“It’s been really pleasing since 2003 to see so many people celebrating Neighbour Day from different cultural backgrounds. I’ve been privileged to be invited to particular multicultural group celebrations, and it really is fantastic to see that everyone appreciates each other as an individual and as a member of that community and makes that effort to have a chat.”
“One of the terrific things I’ve seen in Sydney for example is just over the Harbor Bridge, there’s a public housing community and most of the people who live there, their first language is not English. So they have a nodding acquaintance with each other as they collect the mail and go about their day. But there’s a little church called ‘Church by the Bridge’, and every Neighbour Day, they put on a barbecue with sausages, hamburgers and trays of chocolate brownies, and people who don’t necessarily share the same language are sitting together side by side enjoying a meal, enjoying each other’s company, and celebrating what it is that makes their community strong, which is each other,” he said.
Mr Heaslop says that Neighbour Day events in high density urban settings have also been used by local councils to showcase to residents the diversity of free activities, services and programs offered to the public.
When disaster strikes
BRISBANE, JANUARY 2011: Asides from the devastating impacts of the flood itself, community spirit stole the headlines when Brisbane was hit by its worst natural disaster since 1974.
Whether immediately affected or not, tens of thousands of people from across greater Brisbane spontaneously banded together into the celebrated ‘Mud Army’; a generous, concerned and tireless group of community volunteers that transgressed culture, age, gender and ethnicity. Many inspiring multicultural stories would emerge.
“In 2011, people rediscovered their neighbours and being neighbourly, and I think they adapted to it naturally,” says John Maume, community development worker and coordinator at Benarrawa Community Development Association in Brisbane’s south-west corridor.
“The flood actually stopped everyone’s lives for a period of time and demanded other things of them. The number of stories I heard of people who just pulled out a BBQ and started cooking food for the others, people who offered showers, people who offered free internet – these things occurred organically because this part of the world hadn’t planned in any way, shape, or form for disaster,” Mr Maume said.
Which raises its own question: Natural disasters seem to awaken a natural inclination towards neighbourliness, as our personal safety, belongings and future prospects become immediately intertwined. But can this momentary spirit somehow be harnessed and taken forward so that neighbourhoods remain tight-knit in the absence of precipitating crises, and therefore better prepared to respond to future hardships?
Mr Maume says that one of Benarrawa’s current projects is about leveraging the spontaneous relationships and networks that emerged during the flood crisis in hope they can be applied to caring for vulnerable community members in normal day-to-day life.
It’s not an easy task, with many eager to put the trauma of the floods behind them and move on with their lives. But others have been receptive to the idea.
“It’s about holding onto that memory in a way that’s not damaging, but healthy in that it reminds us to always be prepared. So we followed up to resurrect or continue those network connections. We have looked at developing a very simple workshop that individuals and households can go through and come out the other end with practical things people can do, but we also looked at a communication plan.”
The upshot has been the development of a practical communication template so that no one in the community is left without a life line.
Enveloped by a sharp bend in the Brisbane River and adjacent to the Oxley Creek catchment, Benarrawa’s local community has an added risk of isolation during major rain events and was amongst the worst affected areas in the 2011 floods.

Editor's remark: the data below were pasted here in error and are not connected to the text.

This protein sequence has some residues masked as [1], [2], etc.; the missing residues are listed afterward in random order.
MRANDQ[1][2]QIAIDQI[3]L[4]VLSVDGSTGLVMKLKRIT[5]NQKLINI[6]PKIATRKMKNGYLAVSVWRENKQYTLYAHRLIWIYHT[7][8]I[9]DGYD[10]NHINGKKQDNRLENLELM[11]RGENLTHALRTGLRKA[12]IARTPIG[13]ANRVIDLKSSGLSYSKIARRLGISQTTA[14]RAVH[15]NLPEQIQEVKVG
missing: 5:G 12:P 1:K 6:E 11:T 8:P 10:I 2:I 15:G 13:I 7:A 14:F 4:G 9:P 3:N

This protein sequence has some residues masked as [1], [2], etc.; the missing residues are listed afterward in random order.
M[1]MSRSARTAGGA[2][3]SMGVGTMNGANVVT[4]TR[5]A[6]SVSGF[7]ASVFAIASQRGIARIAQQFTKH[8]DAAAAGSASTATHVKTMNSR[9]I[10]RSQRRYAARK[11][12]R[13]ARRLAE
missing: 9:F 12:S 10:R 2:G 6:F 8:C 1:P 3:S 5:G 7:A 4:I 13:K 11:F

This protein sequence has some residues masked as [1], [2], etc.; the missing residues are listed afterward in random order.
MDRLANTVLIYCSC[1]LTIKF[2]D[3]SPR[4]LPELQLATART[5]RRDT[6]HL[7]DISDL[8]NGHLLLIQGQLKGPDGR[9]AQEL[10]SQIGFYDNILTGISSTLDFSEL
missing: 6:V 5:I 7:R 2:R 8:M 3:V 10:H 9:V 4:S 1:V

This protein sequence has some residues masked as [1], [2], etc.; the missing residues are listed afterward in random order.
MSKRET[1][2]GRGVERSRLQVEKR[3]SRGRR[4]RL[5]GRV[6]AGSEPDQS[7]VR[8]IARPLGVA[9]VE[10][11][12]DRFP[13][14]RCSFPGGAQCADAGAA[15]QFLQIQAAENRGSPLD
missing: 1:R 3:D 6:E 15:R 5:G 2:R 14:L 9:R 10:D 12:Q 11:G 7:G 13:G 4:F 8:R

Benarrawa is now working with existing community infrastructure and networks including faith-based communities, local schools, scout groups and Meals on Wheels to establish a ‘Buddy System’ so that more vulnerable members of the community are not left alone in times of hardship.
“Our view is to identify people in the community who are vulnerable or at risk. One of the main groups we talk about are people who are newly arrived for any number of reasons, including refugees.”
“We’re encouraging people to think about who is newly arrived in their community and asking them to make contact,” he said.
These latest developments follow a long history of working within the local community to identify needs and collaborative responses that make the most of existing community resources and good will.
The origins of Benarrawa are found in the actions of a Graceville parish priest who opened opportunities for First Nations children from further afield to study within the local Catholic school.
A ‘Learning Circle’ soon followed, with members of the local community coming together to gather information and resources to better understand the languages, cultures, and world views of these new students.
As time progressed, the group started to look at things beyond the original purpose for which they had gathered, including sharing welcome with new arrivals within the Milpera SHS community.
This sparked an evolving journey of authentic trust-centred relationships which currently finds itself in gatherings at St Brendan’s Catholic Primary School in Moorooka.
Long-term settlement goals and aspirations have since surpassed English language acquisition as the hot topic of discussion.
“People have been there for a number of years. These people have now made themselves at home literally in Brisbane. They’ve started to purchase homes, they’ve started to study, their children are now in mainstream schools, there’s a real development. The conversations are now around what people want to study, and where they want to go from here. It’s taken a lot of effort from women on both sides of the partnership to reach a point where they can have conversations around those kind of things,” Mr Maume said.
(Originally published at http://www.mdaltd.org.au)
Scanlon Foundation: Mapping Social Cohesion Report (2014)
Australian Multicultural Council report on social cohesion in Australia neighbourhoods (December, 2013) http://www.crc.nsw.gov.au/__data/assets/pdf_file/0006/22965/The_Australian_Community.pdf
Making Australia Great: Inside our Longest Boom
Andrew Heslop’s Letter to the Editor at The Age (17 March, 2003)
Benarrawa Community Development Association